A cyclist accused of killing a woman after crashing into her on his racing bike shouted at her as she lay dying on the ground, a court has heard.
Charlie Alliston, 20, collided with HR consultant Kim Briggs, 44, at nearly 32km/h in OId Street, central London in February last year.
The former courier, who was 18 at the time, later posted to Facebook to say that people have “zero respect” for cyclists, jurors were told.
Mr Alliston was riding a Planet X fixed-gear track bicycle with no front brake, which is not legal on the road without modification.
Expert tests found that if the bike had a front brake, Mr Alliston would have been able to stop and avoid the collision on February 12 last year, the Old Bailey was told.
Met Police forensic collision investigator Edward Small said tests showed that “using a fixed wheel cycle with a front brake cuts the stopping distance”.
“He would have been able to stop at the available distance and avoid the collision in time,” Mr Small said.
Mother-of-two Briggs died from her “catastrophic” injuries a week after the collision, having suffered two skull fractures.
In a statement, witness David Callan said he was waiting at a pedestrian crossing on the north side of Old Street, to the west of the intersection with Charlotte Road, at about 12.15pm.
“I had my head down looking at something on my phone, when I heard a shout,” he said.
“I couldn’t tell what was shouted but it made me look up immediately, just in time to see a collision between a cyclist and a pedestrian.
“The pedestrian wasn’t using the pedestrian crossing, and the collision occurred approximately 30 or so feet after the crossing.”
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Mr Callan said the cyclist “flew through the air as the pedestrian fell at the point of impact”.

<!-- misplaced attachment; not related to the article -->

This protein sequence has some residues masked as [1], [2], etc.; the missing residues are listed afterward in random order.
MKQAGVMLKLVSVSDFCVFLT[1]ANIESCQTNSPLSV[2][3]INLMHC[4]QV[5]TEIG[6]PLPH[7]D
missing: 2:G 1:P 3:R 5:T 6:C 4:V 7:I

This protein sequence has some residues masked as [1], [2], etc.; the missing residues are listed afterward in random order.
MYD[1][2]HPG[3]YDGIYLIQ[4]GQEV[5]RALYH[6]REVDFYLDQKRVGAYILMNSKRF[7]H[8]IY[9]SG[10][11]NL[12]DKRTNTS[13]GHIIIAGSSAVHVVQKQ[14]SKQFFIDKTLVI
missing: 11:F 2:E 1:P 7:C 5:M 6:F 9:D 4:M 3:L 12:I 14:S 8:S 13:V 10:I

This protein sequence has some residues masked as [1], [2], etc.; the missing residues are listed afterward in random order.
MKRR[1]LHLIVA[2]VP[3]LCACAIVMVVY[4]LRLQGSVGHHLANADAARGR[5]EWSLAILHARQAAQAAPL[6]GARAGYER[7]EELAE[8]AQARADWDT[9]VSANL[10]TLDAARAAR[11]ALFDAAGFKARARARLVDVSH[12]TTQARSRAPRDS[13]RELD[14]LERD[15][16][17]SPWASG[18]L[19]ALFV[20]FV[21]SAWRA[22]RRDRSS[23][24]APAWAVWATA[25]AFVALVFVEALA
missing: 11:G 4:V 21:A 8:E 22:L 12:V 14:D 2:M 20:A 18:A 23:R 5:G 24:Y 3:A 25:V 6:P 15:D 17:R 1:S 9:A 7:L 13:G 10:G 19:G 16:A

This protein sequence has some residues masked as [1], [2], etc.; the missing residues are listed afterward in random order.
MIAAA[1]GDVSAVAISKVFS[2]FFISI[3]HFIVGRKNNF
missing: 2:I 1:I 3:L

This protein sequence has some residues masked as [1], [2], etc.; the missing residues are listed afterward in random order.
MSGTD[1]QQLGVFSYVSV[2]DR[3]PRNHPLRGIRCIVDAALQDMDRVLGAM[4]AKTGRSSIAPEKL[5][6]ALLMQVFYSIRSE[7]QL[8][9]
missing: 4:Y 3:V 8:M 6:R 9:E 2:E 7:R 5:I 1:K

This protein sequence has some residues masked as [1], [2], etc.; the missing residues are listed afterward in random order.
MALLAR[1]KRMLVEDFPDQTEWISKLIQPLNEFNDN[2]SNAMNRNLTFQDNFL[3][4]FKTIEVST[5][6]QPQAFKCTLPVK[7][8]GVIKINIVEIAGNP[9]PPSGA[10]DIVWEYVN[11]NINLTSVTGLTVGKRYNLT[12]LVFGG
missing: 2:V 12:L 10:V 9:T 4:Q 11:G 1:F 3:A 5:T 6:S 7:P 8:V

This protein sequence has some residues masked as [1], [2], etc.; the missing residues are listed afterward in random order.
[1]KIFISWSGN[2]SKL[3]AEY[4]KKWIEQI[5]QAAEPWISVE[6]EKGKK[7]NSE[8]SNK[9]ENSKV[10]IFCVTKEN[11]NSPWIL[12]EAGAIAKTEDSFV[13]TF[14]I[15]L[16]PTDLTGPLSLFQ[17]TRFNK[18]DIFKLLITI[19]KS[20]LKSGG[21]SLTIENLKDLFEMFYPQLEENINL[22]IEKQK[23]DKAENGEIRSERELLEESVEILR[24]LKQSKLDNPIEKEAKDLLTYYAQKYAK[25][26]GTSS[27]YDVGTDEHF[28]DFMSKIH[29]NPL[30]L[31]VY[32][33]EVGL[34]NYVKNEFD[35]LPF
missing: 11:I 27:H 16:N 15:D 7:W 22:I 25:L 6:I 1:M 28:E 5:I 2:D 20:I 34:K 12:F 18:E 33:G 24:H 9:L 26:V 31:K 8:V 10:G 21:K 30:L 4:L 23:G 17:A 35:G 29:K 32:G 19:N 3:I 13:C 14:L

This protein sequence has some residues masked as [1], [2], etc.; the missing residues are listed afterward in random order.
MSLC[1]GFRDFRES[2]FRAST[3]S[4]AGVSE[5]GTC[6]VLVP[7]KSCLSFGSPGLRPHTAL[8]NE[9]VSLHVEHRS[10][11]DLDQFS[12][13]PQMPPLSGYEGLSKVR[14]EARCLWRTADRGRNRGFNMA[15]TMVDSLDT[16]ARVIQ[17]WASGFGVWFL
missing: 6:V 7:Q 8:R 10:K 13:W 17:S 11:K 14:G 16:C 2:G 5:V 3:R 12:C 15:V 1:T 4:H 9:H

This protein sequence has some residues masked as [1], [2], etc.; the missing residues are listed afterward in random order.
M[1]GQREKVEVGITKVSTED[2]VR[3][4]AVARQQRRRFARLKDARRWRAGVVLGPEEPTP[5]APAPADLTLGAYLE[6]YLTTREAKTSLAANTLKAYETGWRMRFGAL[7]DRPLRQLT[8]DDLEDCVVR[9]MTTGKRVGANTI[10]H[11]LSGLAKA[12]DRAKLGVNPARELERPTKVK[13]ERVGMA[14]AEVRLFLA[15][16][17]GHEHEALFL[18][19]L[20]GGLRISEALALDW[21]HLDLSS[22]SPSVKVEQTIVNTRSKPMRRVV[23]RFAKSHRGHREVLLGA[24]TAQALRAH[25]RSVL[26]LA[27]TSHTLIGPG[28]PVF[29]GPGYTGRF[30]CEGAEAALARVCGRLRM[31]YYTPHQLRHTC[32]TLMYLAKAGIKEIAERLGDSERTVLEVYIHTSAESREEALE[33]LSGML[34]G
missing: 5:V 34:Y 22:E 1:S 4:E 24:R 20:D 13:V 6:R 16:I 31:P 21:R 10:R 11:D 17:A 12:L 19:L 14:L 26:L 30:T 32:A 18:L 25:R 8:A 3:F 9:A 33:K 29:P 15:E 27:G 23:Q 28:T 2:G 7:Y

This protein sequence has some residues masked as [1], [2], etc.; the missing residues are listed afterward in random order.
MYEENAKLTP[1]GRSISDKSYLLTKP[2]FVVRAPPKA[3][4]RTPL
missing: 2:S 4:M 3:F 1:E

“The cyclist clattered to the ground further down the road, but quickly sprang to their feet, shouting something at the pedestrian as they took a step towards the pedestrian, who lay on the ground,” he said.
“It sounded like the same voice I heard immediately prior to the collision.”
“The cyclist froze after taking that initial step, seeing the pedestrian was still lying on the ground.
“At this point I became aware of two men who appeared to be loading or unloading from a van parked near to the collision on the same south side of Old Street.”
Mr Callan said the men unloading the van walked towards the pedestrian and the cyclist stayed a few feet back.
“One of the two men started to use his phone, which I assumed was to call an ambulance,” he said.
“And he also told the other man to retrieve the pedestrian’s phone from the middle of the road.”
Mr Small said the Mr Alliston was cycling at an average speed of 28km/h along Old Street, and was between 6.5-9.5m away from Mrs Briggs.
Jurors were told Mr Alliston had slowed down to between 16-22km/h before the collision, but was unable to stop in time.
In one set of tests, investigators found a conventional bike with brakes could be stopped at about 3 metres, the court heard.
Mr Alliton is said to have written: “I feel bad due to the seriousness of her injuries but I can put my hand up and say this is not my fault.
“People either think they are invincible or have zero respect for cyclists.”
Mr Alliston, of Bermondsey, southeast London, denies manslaughter, and causing bodily harm by wanton or furious driving.
The trial continues.